Lastly, there is 'Deny'. This one is seldomly observed. Generally, you would see it if a connection that was being application inspected (like FTP or http, for example), violated the fixup rulebase. The PIX would clear the connection and log the deny as the reason in the teardown message. I've seen really old FTP servers do this.

Anyway - I hope this clears things up a bit for you. If you are using the PIX for your business and you have a lot of traffic going through it, I highly recommend you learn more about the connection table, especially the flags at the end. The PIX can be a very powerful troubleshooting tool when the application clowns are telling you there is a network problem (the story of my life!). Between the logs and the connection flags, you can pretty much see what's going on at any given moment in time - excellent for real time troubleshooting - and tossing the problem back in their laps!

Tuesday, March 11, 2014

Juniper (SRX) Firewall Commands


Juniper SRX Firewalls

**********************
run = used in configure mode to use operational mode commands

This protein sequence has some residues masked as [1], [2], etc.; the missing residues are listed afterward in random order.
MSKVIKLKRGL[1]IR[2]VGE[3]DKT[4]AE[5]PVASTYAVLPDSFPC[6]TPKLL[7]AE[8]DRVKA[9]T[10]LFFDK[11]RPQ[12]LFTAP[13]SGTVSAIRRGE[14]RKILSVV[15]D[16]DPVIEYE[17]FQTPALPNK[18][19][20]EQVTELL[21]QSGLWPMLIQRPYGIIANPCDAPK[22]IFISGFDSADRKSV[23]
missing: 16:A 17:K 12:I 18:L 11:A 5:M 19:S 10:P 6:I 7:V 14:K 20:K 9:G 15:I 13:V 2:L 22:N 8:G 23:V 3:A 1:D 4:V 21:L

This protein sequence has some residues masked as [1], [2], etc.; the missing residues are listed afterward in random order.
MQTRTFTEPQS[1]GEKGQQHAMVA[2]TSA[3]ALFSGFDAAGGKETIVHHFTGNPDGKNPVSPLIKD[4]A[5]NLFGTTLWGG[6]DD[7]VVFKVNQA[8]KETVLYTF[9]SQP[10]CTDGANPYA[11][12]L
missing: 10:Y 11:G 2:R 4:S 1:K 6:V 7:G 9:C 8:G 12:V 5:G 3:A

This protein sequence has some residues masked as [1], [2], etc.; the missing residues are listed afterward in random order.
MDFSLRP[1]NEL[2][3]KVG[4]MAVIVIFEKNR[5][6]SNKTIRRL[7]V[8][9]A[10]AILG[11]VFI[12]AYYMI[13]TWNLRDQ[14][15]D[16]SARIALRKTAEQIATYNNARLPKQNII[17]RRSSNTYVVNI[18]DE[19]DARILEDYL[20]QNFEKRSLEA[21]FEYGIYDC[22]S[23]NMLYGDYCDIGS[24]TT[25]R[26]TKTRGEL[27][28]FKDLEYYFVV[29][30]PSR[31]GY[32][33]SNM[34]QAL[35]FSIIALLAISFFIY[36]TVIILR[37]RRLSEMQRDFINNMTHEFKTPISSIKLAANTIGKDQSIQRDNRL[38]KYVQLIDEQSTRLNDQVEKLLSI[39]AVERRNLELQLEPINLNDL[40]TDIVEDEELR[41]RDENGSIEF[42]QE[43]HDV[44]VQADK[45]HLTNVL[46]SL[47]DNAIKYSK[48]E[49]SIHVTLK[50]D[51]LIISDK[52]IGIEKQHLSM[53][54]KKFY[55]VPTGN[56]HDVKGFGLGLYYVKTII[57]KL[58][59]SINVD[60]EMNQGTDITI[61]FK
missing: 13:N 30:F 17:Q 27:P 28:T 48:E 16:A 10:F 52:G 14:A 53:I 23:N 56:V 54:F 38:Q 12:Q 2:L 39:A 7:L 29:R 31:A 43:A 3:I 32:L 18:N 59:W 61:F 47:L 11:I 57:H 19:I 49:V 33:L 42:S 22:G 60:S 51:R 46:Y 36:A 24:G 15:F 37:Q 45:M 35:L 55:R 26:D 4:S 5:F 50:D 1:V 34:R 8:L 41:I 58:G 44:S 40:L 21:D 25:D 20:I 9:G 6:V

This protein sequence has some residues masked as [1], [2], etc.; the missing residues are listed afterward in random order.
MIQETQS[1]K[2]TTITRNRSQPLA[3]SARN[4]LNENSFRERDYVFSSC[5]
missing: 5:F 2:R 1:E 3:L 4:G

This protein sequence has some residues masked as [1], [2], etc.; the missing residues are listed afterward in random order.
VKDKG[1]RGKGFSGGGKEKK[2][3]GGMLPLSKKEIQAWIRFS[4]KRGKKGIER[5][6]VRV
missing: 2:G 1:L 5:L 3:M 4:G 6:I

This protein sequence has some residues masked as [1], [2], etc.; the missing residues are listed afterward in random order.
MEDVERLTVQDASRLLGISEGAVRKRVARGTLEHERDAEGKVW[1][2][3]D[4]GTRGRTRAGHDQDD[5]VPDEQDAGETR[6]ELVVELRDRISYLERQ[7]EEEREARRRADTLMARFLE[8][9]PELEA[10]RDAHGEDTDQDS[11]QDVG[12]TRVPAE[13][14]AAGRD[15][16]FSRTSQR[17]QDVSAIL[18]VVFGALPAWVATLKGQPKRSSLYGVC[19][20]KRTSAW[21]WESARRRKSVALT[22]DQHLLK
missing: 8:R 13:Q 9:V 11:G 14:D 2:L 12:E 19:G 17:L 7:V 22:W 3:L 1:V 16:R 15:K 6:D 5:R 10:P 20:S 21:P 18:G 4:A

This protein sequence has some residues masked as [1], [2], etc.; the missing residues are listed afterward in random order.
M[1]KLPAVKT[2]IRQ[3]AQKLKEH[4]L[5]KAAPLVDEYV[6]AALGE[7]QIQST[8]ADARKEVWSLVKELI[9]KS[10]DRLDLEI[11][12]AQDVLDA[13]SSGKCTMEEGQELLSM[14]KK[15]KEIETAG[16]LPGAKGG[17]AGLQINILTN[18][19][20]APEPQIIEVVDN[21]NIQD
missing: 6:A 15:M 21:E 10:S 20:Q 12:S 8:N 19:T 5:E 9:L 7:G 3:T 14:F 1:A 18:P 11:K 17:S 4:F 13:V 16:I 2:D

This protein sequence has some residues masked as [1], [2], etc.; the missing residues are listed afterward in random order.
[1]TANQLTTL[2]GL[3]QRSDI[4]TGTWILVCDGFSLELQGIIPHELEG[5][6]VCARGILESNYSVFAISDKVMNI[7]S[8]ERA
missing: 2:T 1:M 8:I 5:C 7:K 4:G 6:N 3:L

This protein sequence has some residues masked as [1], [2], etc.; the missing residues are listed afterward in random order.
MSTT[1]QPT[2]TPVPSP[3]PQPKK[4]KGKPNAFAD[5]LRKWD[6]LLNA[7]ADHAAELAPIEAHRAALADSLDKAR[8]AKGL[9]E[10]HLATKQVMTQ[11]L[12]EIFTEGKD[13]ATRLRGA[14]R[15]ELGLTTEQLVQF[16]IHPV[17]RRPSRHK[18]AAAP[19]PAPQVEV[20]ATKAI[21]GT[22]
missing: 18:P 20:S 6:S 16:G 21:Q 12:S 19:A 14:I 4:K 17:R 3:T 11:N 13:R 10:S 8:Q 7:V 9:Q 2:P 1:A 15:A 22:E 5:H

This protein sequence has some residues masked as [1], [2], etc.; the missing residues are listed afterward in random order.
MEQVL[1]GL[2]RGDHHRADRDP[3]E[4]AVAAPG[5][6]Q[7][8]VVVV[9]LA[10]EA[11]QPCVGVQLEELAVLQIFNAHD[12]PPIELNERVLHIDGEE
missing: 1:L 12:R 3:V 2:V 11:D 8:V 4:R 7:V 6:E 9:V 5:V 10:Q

//Show Routes
show route brief
show route best x.x.x.x
set routing-options static route 10.2.2.0/24 next-hop 10.1.1.254
//Forwarding Table
run show route forwarding-table destination x.x.x.x/24
//TraceOptions settings
root@fw1# show security flow | display set
set security flow traceoptions file matt_trace
set security flow traceoptions file files 3
set security flow traceoptions file size 100000
set security flow traceoptions flag basic-datapath
set security flow traceoptions packet-filter f0 source-prefix 10.0.0.1/32 destination-prefix 200.1.2.3/32
set security flow traceoptions packet-filter f1 source-prefix 10.0.0.1/32 destination-prefix 200.1.2.3/32
activate security flow traceoptions
commit
monitor start matt_trace
monitor list
!! Kill the capture
monitor stop
clear log             !! Clear the log file
delete security flow traceoptions
commit
file delete
//Show Traceoptions
show security flow session source-prefix 10.124.80.42 destination-prefix 117.1.1.25
start shell